How can you not like a guy who puts in his official bio:
As an entrepreneur, he has founded dozens of companies, most of which failed.
Seth Godin brings many dimensions to the marketing discipline not the least being levity.
A believer in the art of storytelling, he penned the book “All Marketers Are Liars: The Power of Telling Authentic Stories in a Low-Trust World.”
In fact, one of his blog posts from 2009 zeroed in on the intersection of storytelling and public relations.
I connected with Seth last week who was kind enough to give me the OK to dust off the post and republish.
The difference between PR and publicity
By Seth Godin
Most PR firms do publicity, not PR.
Publicity is the act of getting ink. Publicity is getting unpaid media to pay attention, write you up, point to you, run a picture, make a commotion. Sometimes publicity is helpful, and good publicity is always good for your ego.
But it’s not PR.
PR is the strategic crafting of your story. It’s the focused examination of your interactions and tactics and products and pricing that, when combined, determine what and how people talk about you.
Regis McKenna was great at PR. Yes, he got Steve Jobs and the Mac on the cover of more than 30 magazines in the year it launched. That was just publicity. The real insight was crafting the story of the Mac (and yes, the story of Steve Jobs).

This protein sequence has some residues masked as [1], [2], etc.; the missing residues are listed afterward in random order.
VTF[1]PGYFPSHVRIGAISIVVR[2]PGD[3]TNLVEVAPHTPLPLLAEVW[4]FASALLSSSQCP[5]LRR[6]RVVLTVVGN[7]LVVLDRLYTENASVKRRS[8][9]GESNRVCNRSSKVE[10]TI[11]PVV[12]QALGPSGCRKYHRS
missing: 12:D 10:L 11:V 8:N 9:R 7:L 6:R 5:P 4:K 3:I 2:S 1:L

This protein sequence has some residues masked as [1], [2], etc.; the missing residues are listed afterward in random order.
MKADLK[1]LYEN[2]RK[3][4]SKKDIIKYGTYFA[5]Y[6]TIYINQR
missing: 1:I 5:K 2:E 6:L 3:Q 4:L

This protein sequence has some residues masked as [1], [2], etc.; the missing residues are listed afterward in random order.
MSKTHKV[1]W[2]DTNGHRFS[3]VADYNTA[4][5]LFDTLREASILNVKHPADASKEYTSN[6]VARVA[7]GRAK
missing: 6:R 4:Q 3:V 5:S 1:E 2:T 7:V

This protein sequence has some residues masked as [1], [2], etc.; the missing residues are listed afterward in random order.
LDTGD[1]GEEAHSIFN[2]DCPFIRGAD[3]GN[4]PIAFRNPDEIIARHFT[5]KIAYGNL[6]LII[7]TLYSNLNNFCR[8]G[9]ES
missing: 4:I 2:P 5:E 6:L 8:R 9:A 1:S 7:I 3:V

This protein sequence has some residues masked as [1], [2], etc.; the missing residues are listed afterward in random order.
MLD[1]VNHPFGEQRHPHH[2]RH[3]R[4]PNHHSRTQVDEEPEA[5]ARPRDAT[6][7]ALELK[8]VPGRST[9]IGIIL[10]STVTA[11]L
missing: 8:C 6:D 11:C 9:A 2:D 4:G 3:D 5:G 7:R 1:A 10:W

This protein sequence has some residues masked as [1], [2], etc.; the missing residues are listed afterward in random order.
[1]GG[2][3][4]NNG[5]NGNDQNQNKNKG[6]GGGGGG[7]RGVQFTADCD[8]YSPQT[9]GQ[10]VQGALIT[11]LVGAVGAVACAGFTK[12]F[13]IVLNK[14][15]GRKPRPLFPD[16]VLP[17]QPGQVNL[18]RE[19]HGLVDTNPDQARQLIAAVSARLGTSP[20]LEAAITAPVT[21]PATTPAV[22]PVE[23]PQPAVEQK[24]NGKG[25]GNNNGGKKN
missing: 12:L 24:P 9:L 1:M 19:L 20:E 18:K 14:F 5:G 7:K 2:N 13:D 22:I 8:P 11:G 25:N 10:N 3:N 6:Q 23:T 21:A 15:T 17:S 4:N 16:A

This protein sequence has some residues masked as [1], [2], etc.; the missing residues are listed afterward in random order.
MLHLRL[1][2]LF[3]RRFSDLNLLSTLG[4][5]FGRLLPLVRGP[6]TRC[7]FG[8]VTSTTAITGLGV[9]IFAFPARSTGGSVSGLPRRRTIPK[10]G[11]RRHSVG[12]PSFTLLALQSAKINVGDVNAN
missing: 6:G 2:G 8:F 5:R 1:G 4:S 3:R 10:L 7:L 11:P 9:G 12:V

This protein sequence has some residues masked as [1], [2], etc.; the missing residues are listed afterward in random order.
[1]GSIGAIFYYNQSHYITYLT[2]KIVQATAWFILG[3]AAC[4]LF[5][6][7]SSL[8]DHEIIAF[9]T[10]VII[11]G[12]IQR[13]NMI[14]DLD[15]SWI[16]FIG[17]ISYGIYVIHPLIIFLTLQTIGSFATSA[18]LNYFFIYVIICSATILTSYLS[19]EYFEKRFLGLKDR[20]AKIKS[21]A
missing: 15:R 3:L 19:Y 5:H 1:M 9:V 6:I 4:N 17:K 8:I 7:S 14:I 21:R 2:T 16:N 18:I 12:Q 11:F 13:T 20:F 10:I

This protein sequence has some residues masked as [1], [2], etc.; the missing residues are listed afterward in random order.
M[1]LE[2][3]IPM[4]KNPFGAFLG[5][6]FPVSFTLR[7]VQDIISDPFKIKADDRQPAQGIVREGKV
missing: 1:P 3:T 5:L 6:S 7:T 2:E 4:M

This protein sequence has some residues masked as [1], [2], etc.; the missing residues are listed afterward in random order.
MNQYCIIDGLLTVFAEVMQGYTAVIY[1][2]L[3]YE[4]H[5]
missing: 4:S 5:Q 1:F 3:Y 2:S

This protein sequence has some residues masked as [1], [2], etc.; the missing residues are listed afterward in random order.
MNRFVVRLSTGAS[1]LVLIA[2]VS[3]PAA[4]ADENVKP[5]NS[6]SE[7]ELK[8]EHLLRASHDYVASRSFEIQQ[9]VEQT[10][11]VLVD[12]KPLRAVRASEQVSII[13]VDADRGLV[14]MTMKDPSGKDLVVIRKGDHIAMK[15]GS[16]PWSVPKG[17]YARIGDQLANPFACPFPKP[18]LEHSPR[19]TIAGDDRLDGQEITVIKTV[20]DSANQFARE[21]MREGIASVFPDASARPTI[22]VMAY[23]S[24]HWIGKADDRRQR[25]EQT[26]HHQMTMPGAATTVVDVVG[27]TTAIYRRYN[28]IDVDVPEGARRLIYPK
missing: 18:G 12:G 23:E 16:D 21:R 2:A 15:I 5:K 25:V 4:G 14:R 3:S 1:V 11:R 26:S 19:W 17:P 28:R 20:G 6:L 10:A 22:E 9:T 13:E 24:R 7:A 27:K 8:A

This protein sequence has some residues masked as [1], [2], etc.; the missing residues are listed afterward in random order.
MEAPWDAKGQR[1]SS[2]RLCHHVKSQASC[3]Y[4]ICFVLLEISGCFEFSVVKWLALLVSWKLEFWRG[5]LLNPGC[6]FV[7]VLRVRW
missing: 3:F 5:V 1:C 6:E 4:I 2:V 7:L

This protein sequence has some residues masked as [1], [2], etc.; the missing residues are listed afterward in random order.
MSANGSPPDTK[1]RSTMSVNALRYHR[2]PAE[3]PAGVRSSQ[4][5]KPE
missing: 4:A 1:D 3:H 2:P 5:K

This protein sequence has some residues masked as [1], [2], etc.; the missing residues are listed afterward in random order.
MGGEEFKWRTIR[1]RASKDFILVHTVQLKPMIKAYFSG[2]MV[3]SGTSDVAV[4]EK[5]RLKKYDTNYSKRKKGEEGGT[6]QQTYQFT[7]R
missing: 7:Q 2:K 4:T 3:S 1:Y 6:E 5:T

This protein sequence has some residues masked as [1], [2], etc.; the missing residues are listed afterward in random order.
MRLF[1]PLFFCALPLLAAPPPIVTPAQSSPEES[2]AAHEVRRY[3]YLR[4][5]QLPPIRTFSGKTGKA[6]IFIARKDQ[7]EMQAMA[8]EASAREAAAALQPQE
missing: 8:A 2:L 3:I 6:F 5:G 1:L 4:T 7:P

If you send out a boring press release, your publicity effort will probably fail, but your PR already has.
A publicity firm will tell you stories of how they got a client ink. A PR firm will talk about storytelling and being remarkable and spreading the word. They might even suggest you don’t bother getting ink or issuing press releases.
Here’s one more point.
Sure, you can apply storytelling techniques to a news release.
But I would argue that great storytelling doesn’t easily scale.
How many times can Steve Job’s attention to minutia and black mock turtleneck carry the narrative?
Instead, finding and developing stories should be a never-ending process.
Well said. Seth Godin knew storytelling worked long before it was “cool.” I also agree with you that too many PR firms do “publicity” rather than PR. (In fact, I know few people who can even tell the difference. So, bravo.) I’ve been in the PR field for 26 years and attempt (and sometimes fail) to get clients to undergo storytelling, positioning and messaging work before they even consider putting out a press release. The results for those who do spend time on their stories are head and shoulders above those who don’t.
Yes, Mr. Godin was ahead of the storytelling curve.
Still, I suppose it says something that storytelling expertise can still be a differentiator in the communications business.